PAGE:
What is the range of answers for an event that is “likely”? The 90% probability range for “likely” – that is the range that 90% of the answers fell within (and 5% of the answers were above, and 5% below) was 55% to 90%. “Real possibility” had a probability range of between 20% and 80% – the phrase in near meaningless. Even “always” is ambiguous, with a probability range of 90% to 100%.

An interesting finding of the survey was that men and women differ in their interpretations. Women are more likely to take a phrase as indicating a higher probability.

So what does team Mauboussin suggest we should do? Use numbers. Pin down those subjective probabilities using objective benchmarks. Practice.

And to close with another piece of Sherman Kent wisdom:

Said R. Jack Smith:  Sherm, I don’t like what I see in our recent papers. A 2-to-1 chance of this; 50-50 odds on that. You are turning us into the biggest bookie shop in town.

Replied Kent:  R.J., I’d rather be a bookie than a [blank-blank] poet.

Avoiding trite lists of biases and pictures of human brains on PowerPoint slides

From a book chapter by Greg Davies and Peter Brooks, Practical Challenges of Implementing Behavioral Finance: Reflections from the Field (quotes taken from a pre-print):

Taken in isolation, the ideas and concepts that comprise the field of behavioral finance are of very little practical use. Indeed, many of the attempts to apply these ideas amount to little more than a trite list of biases and pictures of human brains on PowerPoint slides. Talking a good game in the arena of behavioral finance is easy, which often leads to the misperception that it is superficial. Yet, making behavioral finance work in practice is much more challenging: it requires integrating these ideas with working models, information technology (IT) systems, business processes, and organizational culture.

Substitute the word “behavioural finance” with “behavioural economics” and its kin, and the message reads the same.

On the “bias” bias:

Today, extremely long lists of biases are available, which do little to convey the underlying sophistication, complexity, and thoroughness of more than half a century of highly robust experimental and theoretical work. These lists provide no real framework for potential practitioners to deploy when approaching a tangible problem. And many of these biases appear to overlap or conflict with each other, which can make behavioral finance appear either very superficial or highly confused.

The easily accessible examples that academics have used to illustrate these biases to wide audiences have sometimes led to the impression that behavioral economics is an easy field to master. This misrepresentation leads to inevitable disappointment when categorizing biases proves not to be an easy panacea. A perception of the field as “just anecdotes and parlor games” reduces the willingness of the commercial world to put substantial investments of time and resource into building applications grounded on the underlying ideas. Building behavioral finance ideas into commercial applications requires both depth and breadth of understanding of the theory and, in many cases, large resource commitments.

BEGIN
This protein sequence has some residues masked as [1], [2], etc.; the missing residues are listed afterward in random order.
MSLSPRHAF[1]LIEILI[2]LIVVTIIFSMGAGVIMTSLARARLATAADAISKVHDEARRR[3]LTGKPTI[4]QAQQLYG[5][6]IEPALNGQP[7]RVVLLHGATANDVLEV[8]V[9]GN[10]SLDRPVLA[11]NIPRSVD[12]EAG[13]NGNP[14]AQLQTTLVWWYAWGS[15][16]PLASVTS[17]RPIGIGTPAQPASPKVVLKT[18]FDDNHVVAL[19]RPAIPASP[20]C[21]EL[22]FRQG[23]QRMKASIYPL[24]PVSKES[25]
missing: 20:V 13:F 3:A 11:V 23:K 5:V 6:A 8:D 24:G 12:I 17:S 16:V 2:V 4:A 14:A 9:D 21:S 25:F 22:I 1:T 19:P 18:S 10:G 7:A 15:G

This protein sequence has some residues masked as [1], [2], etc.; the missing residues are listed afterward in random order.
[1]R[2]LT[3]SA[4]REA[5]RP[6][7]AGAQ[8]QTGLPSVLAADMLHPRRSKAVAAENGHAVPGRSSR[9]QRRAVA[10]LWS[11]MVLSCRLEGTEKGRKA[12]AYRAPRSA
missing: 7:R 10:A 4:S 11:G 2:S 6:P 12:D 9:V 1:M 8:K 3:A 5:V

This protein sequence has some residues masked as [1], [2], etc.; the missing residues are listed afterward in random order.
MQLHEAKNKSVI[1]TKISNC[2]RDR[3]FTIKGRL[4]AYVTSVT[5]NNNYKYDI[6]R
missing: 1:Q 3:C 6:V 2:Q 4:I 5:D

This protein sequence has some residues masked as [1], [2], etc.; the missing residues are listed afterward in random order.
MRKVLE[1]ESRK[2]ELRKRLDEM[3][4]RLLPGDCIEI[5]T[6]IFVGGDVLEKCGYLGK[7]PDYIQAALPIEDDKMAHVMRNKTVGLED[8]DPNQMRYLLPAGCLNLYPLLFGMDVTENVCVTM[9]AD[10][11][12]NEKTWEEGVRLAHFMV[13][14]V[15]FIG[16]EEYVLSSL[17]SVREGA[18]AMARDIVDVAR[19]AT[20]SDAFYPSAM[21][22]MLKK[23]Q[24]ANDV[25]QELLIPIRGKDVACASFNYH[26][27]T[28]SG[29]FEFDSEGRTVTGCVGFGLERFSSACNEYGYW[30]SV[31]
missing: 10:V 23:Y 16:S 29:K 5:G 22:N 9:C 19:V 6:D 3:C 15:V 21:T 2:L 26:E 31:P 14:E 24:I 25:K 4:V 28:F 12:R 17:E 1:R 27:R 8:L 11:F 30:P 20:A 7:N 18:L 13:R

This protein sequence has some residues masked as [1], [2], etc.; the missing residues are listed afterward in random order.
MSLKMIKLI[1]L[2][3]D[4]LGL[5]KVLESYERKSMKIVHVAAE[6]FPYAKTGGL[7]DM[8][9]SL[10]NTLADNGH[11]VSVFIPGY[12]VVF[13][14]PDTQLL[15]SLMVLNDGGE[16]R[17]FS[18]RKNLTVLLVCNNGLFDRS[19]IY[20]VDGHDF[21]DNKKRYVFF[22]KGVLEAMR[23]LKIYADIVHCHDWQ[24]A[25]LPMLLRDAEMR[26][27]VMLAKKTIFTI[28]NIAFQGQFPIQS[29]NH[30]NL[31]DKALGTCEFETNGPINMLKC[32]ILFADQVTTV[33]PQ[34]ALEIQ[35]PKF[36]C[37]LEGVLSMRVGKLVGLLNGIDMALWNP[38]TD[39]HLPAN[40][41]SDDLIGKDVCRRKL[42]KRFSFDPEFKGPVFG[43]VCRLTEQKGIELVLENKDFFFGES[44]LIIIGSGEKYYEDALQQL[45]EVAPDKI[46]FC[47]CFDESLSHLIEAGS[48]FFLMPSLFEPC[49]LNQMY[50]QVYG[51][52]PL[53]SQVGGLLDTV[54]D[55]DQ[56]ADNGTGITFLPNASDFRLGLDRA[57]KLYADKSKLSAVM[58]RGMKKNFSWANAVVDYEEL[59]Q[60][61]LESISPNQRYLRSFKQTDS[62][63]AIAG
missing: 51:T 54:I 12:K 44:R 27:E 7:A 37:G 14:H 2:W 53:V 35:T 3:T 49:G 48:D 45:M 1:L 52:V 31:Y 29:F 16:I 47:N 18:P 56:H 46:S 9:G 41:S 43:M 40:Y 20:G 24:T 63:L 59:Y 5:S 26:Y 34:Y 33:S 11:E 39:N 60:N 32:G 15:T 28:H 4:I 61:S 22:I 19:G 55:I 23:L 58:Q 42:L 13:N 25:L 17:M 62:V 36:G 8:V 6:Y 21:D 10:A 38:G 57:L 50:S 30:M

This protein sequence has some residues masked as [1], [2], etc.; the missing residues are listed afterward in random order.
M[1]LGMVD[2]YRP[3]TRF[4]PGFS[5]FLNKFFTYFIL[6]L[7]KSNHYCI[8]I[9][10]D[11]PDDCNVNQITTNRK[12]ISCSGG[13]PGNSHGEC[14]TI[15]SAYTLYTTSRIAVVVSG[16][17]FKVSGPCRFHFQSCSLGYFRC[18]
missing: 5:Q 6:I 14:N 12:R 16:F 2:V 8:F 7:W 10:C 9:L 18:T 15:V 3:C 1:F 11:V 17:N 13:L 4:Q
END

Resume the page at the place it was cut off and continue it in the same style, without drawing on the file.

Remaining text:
On whether there is a grand unified theory:

A commonly expressed concern, at least in the mainstream press, is that there exists no grand unified theory of behavioral economics, and that the field is thus merely a chaotic collection of unconnected and often contradictory findings. For the purpose of practical implementation, the notion that this is, or needs to be, a clearly defined field should be eliminated, reducing the desire to erode it with arbitrary labels and definitions. Human behavior operates at multiple levels from the neurological to complex social interactions. Any quest for a grand unified theory to mirror that of physical sciences may well be entirely misguided, together with the notion that such a theory is necessary for the broad field to be useful. Much more effective is an approach of treating the full range of behavioral findings as a rich toolbox that can be applied to, and tested on, a range of practical concerns.

On the superficial application:

The first major challenge is that behavioral finance is not particularly effective if applied superficially. Yet, superficial attempts are commonplace. Some seek to do little more than offer a checklist of biases, hoping that informing people of poor decision-making can solve the problem. Instead, a central theme of decision science is the consistent finding that merely informing people of their adverse behavioral proclivities is very seldom effective in combating them.

Because behavioral finance is both topical and fascinating to many people, it attracts ‘hobbyists’ who can readily recite a number of biases, but who neither have the depth of knowledge of the field overall, nor a solid grasp of the theoretical underpinnings of the more technical aspects of the field. …

This chapter is not an attempt to erect barriers to entry amongst behavioral practitioners and claim that only those with advanced degrees in the field should be taken seriously. On the contrary, the effect of greater academic training can cause its beneficiaries to hold on too closely to narrow and technical interpretations of the field to make them effective practitioners. Indeed, some of the most effective practitioners do not have an extensive academic background in the field. However, they have invested considerable time and effort getting to know and deeply understand the breadth and depth of the field.

And on naive buyers: